Copyright © 2015 Albuquerque Journal
Boeing Co.’s Directed Energy Systems division in Albuquerque is leading a U.S. Navy effort to build a beam control system that can provide pinpoint accuracy for laser weapons on warships.
The company’s Defense, Space and Security unit, headquartered in St. Louis, Mo., won a $29.5 million contract with the Office of Naval Research to build a precision beam control system for ship-mounted solid-state lasers – building on truck-mounted laser systems developed for the Army.
For naval systems, the laser must be able to withstand harsh conditions at sea, said David DeYoung, director of Boeing’s Directed Energy Systems in Albuquerque, where all of the company’s directed-energy operations are centered.
“We’ll add new pieces to the system for operating in a naval environment, where there’s potential for sea spray and difficult atmospheric conditions” DeYoung said.
“Accuracy and functionality depend on how fine you can get the aim point and hold the beam,” said Boeing spokeswoman Queena Jones.
Boeing won’t build the lasers, just the beam control.
Apart from the new Navy contract, Boeing’s Albuquerque division also is developing a low-power laser system for use by military personnel on the ground – what the company calls a “laser weapons system in a suitcase.”
“It’s portable for individuals,” Jones said. “It can be used for things like disabling cameras on a drone.”
All of Boeing’s laser-related work is based in New Mexico, where the company has concentrated its expertise in developing electro-optical systems and other directed-energy technology, such as high-powered microwaves. That’s largely the result of Boeing’s work with the Air Force Research Laboratory at Kirtland Air Force Base.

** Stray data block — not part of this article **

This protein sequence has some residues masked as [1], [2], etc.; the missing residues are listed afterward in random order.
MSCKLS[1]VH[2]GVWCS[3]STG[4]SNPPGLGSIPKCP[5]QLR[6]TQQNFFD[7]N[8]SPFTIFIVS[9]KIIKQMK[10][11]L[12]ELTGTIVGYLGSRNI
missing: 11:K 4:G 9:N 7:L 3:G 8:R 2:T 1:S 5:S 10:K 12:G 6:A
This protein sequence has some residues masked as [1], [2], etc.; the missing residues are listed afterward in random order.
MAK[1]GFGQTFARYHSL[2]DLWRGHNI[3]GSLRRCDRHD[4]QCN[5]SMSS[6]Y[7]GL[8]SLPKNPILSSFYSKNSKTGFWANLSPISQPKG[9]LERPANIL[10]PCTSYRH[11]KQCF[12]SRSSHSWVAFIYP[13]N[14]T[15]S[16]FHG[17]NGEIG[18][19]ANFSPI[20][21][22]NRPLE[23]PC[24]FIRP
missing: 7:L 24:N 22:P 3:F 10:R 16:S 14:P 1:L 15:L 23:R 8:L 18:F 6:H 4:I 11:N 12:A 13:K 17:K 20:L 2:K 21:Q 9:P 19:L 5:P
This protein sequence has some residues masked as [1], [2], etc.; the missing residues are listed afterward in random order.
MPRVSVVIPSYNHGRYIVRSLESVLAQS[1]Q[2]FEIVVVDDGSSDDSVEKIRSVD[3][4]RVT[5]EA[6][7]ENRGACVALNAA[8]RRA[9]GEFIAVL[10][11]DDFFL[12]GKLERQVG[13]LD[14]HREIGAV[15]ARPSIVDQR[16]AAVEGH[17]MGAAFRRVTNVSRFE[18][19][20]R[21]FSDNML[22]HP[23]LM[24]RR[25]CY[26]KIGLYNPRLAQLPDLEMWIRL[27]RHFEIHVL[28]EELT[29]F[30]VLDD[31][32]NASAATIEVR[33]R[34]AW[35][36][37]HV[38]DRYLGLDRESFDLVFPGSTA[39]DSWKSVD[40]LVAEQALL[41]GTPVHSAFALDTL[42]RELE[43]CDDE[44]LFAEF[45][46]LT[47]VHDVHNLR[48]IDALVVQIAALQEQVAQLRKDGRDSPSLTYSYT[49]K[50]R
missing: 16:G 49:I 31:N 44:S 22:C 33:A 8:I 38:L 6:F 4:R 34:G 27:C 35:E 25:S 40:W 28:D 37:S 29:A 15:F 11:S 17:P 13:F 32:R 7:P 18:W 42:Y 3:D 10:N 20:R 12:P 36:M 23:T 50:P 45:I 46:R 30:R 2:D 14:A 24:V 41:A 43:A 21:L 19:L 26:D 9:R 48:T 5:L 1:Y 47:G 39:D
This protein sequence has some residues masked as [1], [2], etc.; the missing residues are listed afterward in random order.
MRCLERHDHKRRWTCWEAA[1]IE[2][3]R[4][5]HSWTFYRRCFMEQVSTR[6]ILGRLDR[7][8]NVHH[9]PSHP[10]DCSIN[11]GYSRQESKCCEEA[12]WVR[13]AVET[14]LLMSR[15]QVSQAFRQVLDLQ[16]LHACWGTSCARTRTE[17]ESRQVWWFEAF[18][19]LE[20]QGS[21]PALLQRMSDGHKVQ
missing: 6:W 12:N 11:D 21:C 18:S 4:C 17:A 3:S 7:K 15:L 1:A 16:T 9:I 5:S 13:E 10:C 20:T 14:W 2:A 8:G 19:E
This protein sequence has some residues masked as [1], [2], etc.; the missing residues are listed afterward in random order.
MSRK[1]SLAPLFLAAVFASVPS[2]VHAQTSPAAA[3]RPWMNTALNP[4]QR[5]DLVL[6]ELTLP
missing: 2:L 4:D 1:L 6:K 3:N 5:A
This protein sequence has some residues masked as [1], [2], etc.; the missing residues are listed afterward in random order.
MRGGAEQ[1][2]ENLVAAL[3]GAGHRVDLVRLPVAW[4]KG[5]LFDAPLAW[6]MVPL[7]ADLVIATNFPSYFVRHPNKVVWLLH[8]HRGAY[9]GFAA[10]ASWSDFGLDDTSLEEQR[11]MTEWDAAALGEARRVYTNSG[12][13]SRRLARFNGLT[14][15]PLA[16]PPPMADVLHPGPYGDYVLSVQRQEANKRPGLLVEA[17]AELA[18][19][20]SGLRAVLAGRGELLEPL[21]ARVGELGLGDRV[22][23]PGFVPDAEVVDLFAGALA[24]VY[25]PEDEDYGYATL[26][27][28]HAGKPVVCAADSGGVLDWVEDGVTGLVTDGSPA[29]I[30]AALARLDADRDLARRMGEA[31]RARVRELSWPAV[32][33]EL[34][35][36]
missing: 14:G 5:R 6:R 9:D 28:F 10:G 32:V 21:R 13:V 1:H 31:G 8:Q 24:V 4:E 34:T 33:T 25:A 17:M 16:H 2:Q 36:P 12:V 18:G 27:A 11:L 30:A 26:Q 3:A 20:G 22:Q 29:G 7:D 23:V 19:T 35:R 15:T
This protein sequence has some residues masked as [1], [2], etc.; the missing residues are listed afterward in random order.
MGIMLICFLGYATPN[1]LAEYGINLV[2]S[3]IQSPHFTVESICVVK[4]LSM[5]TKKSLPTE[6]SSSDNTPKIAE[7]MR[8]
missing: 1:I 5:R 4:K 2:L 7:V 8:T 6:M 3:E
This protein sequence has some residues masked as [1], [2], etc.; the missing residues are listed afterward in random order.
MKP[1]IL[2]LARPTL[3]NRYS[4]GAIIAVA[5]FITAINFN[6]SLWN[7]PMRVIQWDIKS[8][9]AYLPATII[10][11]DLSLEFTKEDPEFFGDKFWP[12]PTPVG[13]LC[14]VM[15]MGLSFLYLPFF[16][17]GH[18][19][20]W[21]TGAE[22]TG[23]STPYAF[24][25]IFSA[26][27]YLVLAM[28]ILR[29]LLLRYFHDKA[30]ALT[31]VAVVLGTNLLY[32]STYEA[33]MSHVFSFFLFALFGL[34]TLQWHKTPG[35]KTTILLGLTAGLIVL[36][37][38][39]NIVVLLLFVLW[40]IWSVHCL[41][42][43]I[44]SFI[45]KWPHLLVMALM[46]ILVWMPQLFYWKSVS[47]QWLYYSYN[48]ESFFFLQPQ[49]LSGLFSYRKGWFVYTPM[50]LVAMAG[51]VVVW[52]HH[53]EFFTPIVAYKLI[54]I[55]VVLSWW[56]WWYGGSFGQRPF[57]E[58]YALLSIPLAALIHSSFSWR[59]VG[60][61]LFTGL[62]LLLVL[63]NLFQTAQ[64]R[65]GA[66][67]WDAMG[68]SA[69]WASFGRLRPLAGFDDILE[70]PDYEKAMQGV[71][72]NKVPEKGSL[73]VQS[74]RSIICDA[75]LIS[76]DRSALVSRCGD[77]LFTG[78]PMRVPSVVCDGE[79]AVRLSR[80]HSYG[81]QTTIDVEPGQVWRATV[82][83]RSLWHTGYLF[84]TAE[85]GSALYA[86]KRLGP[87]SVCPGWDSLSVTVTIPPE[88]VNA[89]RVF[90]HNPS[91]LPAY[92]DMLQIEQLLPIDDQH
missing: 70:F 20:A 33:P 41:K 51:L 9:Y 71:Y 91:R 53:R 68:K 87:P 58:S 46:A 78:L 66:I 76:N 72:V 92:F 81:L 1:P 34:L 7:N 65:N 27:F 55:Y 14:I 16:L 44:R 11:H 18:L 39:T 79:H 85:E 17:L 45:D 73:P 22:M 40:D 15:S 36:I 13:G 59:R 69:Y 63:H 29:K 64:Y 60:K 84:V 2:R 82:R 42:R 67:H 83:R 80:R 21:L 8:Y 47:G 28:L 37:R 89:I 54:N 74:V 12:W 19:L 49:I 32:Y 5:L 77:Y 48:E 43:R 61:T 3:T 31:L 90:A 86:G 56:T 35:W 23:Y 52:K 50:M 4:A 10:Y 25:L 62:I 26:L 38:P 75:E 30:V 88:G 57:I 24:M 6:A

Boeing was the prime contractor of the now-defunct Airborne Laser Program – a nearly two-decade, $5 billion effort by the U.S. Missile Defense Agency to mount a high-powered laser on a Boeing 747 to destroy ballistic missiles as they take off. Much of that work was based at AFRL. After it ended in 2011, Boeing’s Albuquerque division continued to lead the company’s directed-energy operations.
In fact, Boeing recently established a new center of excellence in Albuquerque, dubbed the Electro-Optical/Infrared and Laser Detection and Ranging Capability Center. It collaborates with all divisions throughout Boeing on projects related to optical and infrared sensing and imaging, said Mario Alleva, an imbedded systems engineering manager and center co-leader.
The center is now building the electro-optical cameras and processing systems for Boeing’s Commercial Crew Program, which is developing a capsule for NASA to fly astronauts to the International Space Station.
“The systems we develop will help with all the docking and navigation of the vehicle,” Alleva said.
As of December 2013, the company employed 320 people in Albuquerque and Las Cruces. Its Directed Energy Systems division is housed at a facility in The 25 Way industrial and commercial park in Albuquerque.